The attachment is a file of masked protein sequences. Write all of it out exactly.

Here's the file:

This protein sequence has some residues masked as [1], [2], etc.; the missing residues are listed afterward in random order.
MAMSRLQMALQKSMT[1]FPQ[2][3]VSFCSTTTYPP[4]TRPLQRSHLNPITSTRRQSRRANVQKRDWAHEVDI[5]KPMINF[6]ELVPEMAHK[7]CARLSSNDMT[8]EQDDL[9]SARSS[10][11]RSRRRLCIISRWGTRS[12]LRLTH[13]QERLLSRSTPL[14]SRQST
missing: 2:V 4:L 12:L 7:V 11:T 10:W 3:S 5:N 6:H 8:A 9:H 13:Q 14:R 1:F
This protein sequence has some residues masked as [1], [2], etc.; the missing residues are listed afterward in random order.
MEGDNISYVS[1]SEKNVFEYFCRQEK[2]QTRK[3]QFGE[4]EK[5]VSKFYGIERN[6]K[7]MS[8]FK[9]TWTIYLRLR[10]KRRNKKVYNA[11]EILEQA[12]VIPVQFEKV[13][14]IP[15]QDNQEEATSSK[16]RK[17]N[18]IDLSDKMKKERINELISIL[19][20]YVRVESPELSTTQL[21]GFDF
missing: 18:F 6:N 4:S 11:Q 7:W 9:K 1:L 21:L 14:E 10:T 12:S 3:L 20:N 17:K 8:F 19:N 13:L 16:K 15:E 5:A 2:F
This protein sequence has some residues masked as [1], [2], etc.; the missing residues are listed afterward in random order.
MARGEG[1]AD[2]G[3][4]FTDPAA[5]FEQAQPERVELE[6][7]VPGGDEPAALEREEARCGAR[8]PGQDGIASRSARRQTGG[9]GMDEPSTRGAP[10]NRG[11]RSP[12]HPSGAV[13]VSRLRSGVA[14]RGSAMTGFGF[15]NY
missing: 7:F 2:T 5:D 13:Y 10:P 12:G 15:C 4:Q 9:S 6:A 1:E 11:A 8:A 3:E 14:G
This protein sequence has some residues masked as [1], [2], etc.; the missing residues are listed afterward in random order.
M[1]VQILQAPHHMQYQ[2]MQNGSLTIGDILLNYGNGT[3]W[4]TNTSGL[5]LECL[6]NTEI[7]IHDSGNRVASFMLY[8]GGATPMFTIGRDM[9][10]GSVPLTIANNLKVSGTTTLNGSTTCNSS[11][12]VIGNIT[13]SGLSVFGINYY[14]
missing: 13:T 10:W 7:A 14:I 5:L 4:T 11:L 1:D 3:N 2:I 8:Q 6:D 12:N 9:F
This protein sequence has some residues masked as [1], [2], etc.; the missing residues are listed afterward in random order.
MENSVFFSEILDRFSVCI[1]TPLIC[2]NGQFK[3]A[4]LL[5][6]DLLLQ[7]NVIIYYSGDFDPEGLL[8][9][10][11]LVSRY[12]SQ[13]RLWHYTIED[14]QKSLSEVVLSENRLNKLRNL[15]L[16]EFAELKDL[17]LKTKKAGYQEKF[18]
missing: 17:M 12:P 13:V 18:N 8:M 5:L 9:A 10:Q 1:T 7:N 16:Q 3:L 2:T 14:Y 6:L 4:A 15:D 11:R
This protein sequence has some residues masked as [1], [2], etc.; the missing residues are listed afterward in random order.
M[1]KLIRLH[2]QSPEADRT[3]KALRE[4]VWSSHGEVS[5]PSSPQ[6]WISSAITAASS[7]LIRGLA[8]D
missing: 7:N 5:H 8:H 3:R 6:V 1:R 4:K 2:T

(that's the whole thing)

This protein sequence has some residues masked as [1], [2], etc.; the missing residues are listed afterward in random order.
MAMSRLQMALQKSMT[1]FPQ[2][3]VSFCSTTTYPP[4]TRPLQRSHLNPITSTRRQSRRANVQKRDWAHEVDI[5]KPMINF[6]ELVPEMAHK[7]CARLSSNDMT[8]EQDDL[9]SARSS[10][11]RSRRRLCIISRWGTRS[12]LRLTH[13]QERLLSRSTPL[14]SRQST
missing: 2:V 4:L 12:L 7:V 11:T 10:W 3:S 5:N 6:H 8:A 9:H 13:Q 14:R 1:F
This protein sequence has some residues masked as [1], [2], etc.; the missing residues are listed afterward in random order.
MEGDNISYVS[1]SEKNVFEYFCRQEK[2]QTRK[3]QFGE[4]EK[5]VSKFYGIERN[6]K[7]MS[8]FK[9]TWTIYLRLR[10]KRRNKKVYNA[11]EILEQA[12]VIPVQFEKV[13][14]IP[15]QDNQEEATSSK[16]RK[17]N[18]IDLSDKMKKERINELISIL[19][20]YVRVESPELSTTQL[21]GFDF
missing: 18:F 6:N 4:S 11:Q 7:W 9:K 1:L 21:L 14:E 10:T 12:S 3:L 20:N 17:K 8:F 19:N 13:L 16:K 15:E 5:A 2:F
This protein sequence has some residues masked as [1], [2], etc.; the missing residues are listed afterward in random order.
MARGEG[1]AD[2]G[3][4]FTDPAA[5]FEQAQPERVELE[6][7]VPGGDEPAALEREEARCGAR[8]PGQDGIASRSARRQTGG[9]GMDEPSTRGAP[10]NRG[11]RSP[12]HPSGAV[13]VSRLRSGVA[14]RGSAMTGFGF[15]NY
missing: 7:F 2:T 5:D 13:Y 10:P 12:G 15:C 4:Q 9:S 6:A 1:E 11:A 8:A 3:E 14:G
This protein sequence has some residues masked as [1], [2], etc.; the missing residues are listed afterward in random order.
M[1]VQILQAPHHMQYQ[2]MQNGSLTIGDILLNYGNGT[3]W[4]TNTSGL[5]LECL[6]NTEI[7]IHDSGNRVASFMLY[8]GGATPMFTIGRDM[9][10]GSVPLTIANNLKVSGTTTLNGSTTCNSS[11][12]VIGNIT[13]SGLSVFGINYY[14]
missing: 13:T 10:W 7:A 14:I 5:L 4:T 11:L 1:D 3:N 2:I 8:Q 6:D 12:N 9:F
This protein sequence has some residues masked as [1], [2], etc.; the missing residues are listed afterward in random order.
MENSVFFSEILDRFSVCI[1]TPLIC[2]NGQFK[3]A[4]LL[5][6]DLLLQ[7]NVIIYYSGDFDPEGLL[8][9][10][11]LVSRY[12]SQ[13]RLWHYTIED[14]QKSLSEVVLSENRLNKLRNL[15]L[16]EFAELKDL[17]LKTKKAGYQEKF[18]
missing: 17:M 12:P 13:V 18:N 8:M 5:L 9:A 10:Q 1:T 7:N 16:Q 3:L 2:T 14:Y 6:L 4:A 15:D 11:R
This protein sequence has some residues masked as [1], [2], etc.; the missing residues are listed afterward in random order.
M[1]KLIRLH[2]QSPEADRT[3]KALRE[4]VWSSHGEVS[5]PSSPQ[6]WISSAITAASS[7]LIRGLA[8]D
missing: 7:N 5:H 8:H 3:R 6:V 1:R 4:K 2:T